I will qualify this by saying that it can be a great tool for certain applications (like HR or internal marketing) and definitely in certain sectors. But there is also a digital graveyard out there of failed corporate blogs, inactive Twitter accounts, depressing Facebook pages, and abandoned YouTube channels featuring all of 30 views (mostly from people who work in the marketing and sales department).
What I see a lot of B2B companies tending to do, especially ones with small to non-existent marketing departments, is set an expectation that social media is a necessary tool but then treat it like a side-of-the-desk project rather than a strategic focus with the proper resources behind it. It can be a great tool for distributing and engaging in content, but if the company isn’t generating enough content, these channels sit dormant.
Ultimately, it comes down to understanding the audience before deciding if it’s worth putting the time and effort in. If the audience isn’t using social media for professional purposes, maybe it’s not worth the time unless you have the resources to dedicate to really driving that channel and pulling an audience into your activity.
How can you use touchpoint analysis to improve the customer experience?
Imagine going to the hot new restaurant in town. It’s taken weeks to get a reservation. The website looks amazing. Instagram is blowing up with amazing photos and rave reviews. You get there with high expectations. The room is beautiful and the food is exquisite… but the rest of the night doesn’t live up to the meal. Your reservation is late. Your host is overwhelmed and dismissive. There’s a chip on your wine glass and you didn’t notice it until after you finish the wine. The bathroom is a disaster. It takes 30 minutes to pay your bill.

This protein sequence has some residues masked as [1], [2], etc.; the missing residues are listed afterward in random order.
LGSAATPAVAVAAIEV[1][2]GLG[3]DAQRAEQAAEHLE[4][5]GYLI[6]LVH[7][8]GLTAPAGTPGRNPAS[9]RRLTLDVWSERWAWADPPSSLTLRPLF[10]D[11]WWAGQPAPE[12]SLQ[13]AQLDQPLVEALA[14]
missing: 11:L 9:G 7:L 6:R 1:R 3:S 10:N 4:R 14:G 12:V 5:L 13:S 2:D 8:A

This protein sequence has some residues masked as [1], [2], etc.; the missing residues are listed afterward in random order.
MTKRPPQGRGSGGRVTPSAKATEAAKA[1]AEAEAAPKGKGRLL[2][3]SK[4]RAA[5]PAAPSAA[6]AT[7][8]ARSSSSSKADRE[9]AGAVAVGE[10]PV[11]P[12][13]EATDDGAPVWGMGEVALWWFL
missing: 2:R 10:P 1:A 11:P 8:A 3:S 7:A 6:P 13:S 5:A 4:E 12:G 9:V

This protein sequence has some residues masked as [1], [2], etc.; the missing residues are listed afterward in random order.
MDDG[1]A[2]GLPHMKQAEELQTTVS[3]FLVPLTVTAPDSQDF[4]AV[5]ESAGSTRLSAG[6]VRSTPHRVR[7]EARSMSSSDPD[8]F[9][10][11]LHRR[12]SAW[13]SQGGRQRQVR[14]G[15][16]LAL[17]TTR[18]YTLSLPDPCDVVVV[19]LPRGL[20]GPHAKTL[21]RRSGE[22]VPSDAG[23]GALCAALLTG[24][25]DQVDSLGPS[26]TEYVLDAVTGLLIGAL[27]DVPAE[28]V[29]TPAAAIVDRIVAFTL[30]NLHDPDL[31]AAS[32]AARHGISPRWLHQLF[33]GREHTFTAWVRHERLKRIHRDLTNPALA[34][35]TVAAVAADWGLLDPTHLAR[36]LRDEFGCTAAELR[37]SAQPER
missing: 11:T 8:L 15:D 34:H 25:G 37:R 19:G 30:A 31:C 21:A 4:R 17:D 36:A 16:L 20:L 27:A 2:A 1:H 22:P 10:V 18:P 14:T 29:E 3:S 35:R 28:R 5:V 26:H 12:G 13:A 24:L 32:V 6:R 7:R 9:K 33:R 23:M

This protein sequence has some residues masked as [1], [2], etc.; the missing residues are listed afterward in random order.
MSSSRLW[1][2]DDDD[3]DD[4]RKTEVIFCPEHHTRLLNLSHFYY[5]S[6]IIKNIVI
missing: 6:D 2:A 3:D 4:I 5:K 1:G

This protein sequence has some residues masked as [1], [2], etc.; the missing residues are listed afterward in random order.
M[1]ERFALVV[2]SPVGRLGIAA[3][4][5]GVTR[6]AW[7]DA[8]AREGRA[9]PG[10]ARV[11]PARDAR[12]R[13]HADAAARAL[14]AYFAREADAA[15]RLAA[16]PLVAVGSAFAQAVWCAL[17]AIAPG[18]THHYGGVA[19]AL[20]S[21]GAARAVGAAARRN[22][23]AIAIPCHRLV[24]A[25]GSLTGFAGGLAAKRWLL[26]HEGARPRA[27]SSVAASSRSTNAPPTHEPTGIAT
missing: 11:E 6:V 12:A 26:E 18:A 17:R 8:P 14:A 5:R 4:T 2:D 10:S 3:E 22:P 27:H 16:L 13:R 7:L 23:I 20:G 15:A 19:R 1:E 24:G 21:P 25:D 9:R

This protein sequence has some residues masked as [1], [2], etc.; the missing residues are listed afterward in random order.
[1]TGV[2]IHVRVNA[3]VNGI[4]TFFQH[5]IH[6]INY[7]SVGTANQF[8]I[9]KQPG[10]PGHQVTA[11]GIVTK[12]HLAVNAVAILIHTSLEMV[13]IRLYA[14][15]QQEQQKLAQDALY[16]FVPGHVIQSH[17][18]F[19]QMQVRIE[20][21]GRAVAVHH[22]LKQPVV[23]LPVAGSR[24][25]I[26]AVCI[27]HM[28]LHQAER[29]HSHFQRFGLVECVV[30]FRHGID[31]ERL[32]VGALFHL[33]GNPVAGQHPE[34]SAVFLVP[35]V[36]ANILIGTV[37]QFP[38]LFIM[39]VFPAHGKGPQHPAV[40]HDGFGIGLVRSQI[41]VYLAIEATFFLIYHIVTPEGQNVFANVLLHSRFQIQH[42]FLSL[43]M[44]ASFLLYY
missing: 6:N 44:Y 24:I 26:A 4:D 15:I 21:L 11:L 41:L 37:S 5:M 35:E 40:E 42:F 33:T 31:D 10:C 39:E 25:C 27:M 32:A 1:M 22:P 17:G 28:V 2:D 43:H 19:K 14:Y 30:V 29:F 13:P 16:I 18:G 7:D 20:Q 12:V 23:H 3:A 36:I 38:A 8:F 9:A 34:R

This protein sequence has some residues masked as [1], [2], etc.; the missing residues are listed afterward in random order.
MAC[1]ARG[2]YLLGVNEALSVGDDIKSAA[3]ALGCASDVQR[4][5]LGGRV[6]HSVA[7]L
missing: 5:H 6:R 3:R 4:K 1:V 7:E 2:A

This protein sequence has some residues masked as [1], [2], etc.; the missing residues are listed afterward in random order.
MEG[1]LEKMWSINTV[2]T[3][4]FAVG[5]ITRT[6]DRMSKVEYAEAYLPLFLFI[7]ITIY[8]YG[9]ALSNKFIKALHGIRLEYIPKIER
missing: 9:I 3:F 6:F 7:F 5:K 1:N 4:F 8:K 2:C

No matter how good the core product is, it doesn’t take much for us to lose trust in a company, especially when there are a lot of alternatives to choose from. What reinforces that trust is the experience that happens around the product. By working with a team responsible for delivering a customer experience from end to end and mapping out how their actions can leave a positive or negative impact on the customer, they can mitigate the negatives and put extra emphasis on the positive ones. The goal is to deliver the best experience you can to a customer, no matter if it involves the accountant, the person at the front desk, or the person most responsible for delivering the product or service in the first place.
Everyone is a marketer in a company, whether they call themselves that or not. Touchpoint analysis helps insulate against moments of weakness, and also finds new and unique opportunities to shine.
Other than simply facilitating introductions, how do you help build strong relationships between your clients and potential partners, industry influencers, and the business community?
A strong relationship is anything but transactional. It’s an exchange of value (and value-add) and a commitment to helping each other. By helping clients understand their customers’ centers of influence and devising meaningful ways to engage with them, we open opportunities to take a more strategic approach to network-building.